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Breakout Labs Adds Four Science-Based Start-Ups

Maxterial Inc. founders

Atieh “Amy” Haghdoost, left, and Mehdi Kargar, founders of Maxterial Inc. (Breakout Labs)

6 October 2015. Breakout Labs, an incubator of new enterprises based on discoveries from academic science labs, is adding four more companies to its portfolio. The new additions include companies developing advanced materials and sensors to measure food freshness, as well as discovering new therapies for diseases associated with the aging process.

Breakout Labs is a creation of the Thiel Foundation, started by a Silicon Valley entrepreneur and investor Peter Thiel, co-founder of PayPal and early venture backer of Facebook. Thiel’s goal is to provide initial funding and support for new enterprises practicing what he calls “radical science” that are often overlooked or rejected by traditional funding agencies and venture financiers. “Our portfolio companies,” says the Breakout Labs Web site, “are building things that have never been thought of before, pushing the boundaries of what’s possible instead of settling for what’s probable.”

Two of the companies joining Breakout Labs develop new materials. Maxterial Inc. in San Francisco seeks to emulate processes found in nature to add a water-repellent layer to the surface of metals. Its process changes the surface of materials by introducing a microlayer of air pockets, making the underlying material hydrophobic and thus more resistant to corrosion and accumulations of ice. The company, founded by Mehdi Kargar and Atieh (Amy) Haghdoost, conducted their research while pursuing Ph.D. degrees in mechanical engineering at Virginia Tech in Blacksburg.

NanoGriptech in Pittsburgh, also creates new materials emulating processes in nature, in this case the strong gripping power of gecko reptiles. The company is a spin-off from Carnegie Mellon University developing a dry adhesive material called Setex that adopts the idea of nanoscale fibers found on the feet of geckos to stick to almost any surface without leaving a residue. NanoGriptech expects the product to have a broad range of industrial, commercial, and health care applications.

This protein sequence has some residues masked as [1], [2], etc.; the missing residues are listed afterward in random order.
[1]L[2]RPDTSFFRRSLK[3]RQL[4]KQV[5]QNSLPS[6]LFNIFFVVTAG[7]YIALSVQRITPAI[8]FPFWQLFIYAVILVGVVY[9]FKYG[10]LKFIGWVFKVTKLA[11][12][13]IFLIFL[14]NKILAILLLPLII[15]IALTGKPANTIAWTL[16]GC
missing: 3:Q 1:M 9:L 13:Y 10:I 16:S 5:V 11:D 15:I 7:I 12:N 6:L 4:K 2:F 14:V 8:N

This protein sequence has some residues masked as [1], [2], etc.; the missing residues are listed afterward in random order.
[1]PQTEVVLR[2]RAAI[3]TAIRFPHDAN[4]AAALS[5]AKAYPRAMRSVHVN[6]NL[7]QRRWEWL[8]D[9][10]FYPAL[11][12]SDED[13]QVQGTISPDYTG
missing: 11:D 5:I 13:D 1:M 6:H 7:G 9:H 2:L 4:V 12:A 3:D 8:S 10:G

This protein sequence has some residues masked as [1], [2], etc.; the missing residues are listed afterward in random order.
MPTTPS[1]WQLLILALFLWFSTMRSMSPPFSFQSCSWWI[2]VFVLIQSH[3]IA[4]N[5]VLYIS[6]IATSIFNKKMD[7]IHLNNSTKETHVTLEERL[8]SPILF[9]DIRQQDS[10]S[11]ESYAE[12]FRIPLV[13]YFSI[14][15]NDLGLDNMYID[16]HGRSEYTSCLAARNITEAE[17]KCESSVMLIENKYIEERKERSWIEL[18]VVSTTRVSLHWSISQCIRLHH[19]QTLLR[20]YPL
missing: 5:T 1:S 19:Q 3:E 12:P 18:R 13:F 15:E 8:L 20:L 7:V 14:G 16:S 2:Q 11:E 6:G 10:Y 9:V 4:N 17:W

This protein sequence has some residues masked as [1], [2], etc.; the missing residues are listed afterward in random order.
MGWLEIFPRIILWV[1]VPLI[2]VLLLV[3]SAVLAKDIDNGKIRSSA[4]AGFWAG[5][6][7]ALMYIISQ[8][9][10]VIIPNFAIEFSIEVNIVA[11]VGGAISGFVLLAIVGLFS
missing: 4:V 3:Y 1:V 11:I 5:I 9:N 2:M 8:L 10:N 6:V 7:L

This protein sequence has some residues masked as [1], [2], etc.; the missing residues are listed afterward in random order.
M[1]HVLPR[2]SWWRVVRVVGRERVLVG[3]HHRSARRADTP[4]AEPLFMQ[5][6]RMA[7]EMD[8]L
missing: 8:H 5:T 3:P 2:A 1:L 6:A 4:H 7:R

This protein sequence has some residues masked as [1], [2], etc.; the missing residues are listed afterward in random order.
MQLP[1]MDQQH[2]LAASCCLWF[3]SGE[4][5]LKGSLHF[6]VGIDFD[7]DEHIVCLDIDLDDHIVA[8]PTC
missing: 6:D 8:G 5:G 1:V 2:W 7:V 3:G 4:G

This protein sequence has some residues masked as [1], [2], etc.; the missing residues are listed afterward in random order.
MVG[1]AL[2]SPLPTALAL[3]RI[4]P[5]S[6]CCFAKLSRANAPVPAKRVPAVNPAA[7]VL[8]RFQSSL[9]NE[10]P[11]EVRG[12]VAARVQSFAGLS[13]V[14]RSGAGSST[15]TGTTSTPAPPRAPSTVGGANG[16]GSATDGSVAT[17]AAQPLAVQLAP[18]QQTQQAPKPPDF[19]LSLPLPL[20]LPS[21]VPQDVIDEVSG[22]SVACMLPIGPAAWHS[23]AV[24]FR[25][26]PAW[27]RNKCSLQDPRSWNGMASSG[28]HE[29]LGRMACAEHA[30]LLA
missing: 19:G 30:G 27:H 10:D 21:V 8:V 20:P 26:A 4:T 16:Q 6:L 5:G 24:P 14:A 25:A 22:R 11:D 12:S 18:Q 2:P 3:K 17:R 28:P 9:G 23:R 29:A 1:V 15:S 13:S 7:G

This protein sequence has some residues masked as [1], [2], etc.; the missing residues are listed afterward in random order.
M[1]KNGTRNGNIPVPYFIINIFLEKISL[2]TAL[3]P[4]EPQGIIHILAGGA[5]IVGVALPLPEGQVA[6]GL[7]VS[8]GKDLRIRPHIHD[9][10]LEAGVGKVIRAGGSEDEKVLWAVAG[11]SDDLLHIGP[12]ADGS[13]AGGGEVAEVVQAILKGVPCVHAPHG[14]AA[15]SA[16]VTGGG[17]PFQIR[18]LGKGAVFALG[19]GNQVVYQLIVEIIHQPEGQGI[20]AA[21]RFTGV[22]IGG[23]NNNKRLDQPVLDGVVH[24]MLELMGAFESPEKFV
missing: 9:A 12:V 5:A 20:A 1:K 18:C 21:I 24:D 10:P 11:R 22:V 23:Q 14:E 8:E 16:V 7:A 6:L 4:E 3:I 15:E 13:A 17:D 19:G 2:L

C2Sense, in Cambridge, Massachusetts designs miniature sensors that monitor the freshness of food. The company is a spin-off from the lab of chemist Timothy Swager at MIT that studies chemical and laser sensor technologies. Not only are the sensors made by C2Sense small in size — as many as 30 can fit on a surface the size of a credit card — they can detect organic gases in very low concentrations, sometimes less than parts per million. In addition, the sensors are much lower in price than conventional electrochemical sensors or gas chomatography, and require very little power to operate.

CyteGen, the fourth company joining Breakout Labs, is still in early stealth mode, but according to Breakout Labs is creating a discovery platform addressing health needs triggered by the aging process. The company expects to tap into an interdisciplinary panel of resources and experts at eight universities to approach aging from a systematic and holistic perspective. “There is an assumption that aging is necessarily associated with a physical and mental decline that results in Alzheimer’s, Parkinson’s, MS, and other diseases,” says co-founder and company president George Ugras in a Breakout Labs statement. “Evidence indicates otherwise, which is what spurred us to launch CyteGen.”

Breakout Labs provides grants of up to $350,000 per recipient to early stage companies with innovative solutions involving the life sciences and advanced technology. The program says it seeks proposals from companies creating new types of technology platforms, including advances in instrumentation, assays, or biological interventions. Breakout Labs provides support through specified milestones indicating an ability for the companies to continue on their own.

Financing from Breakout Labs operates on a revolving fund model. The Breakout Labs grant agreement asks funded companies that retain the intellectual property from their projects to commit a modest royalty stream and an option for a small investment in their company to Breakout Labs. The funders also ask grantees to submit their funded research for open-access publication within six months following the end of the grant.

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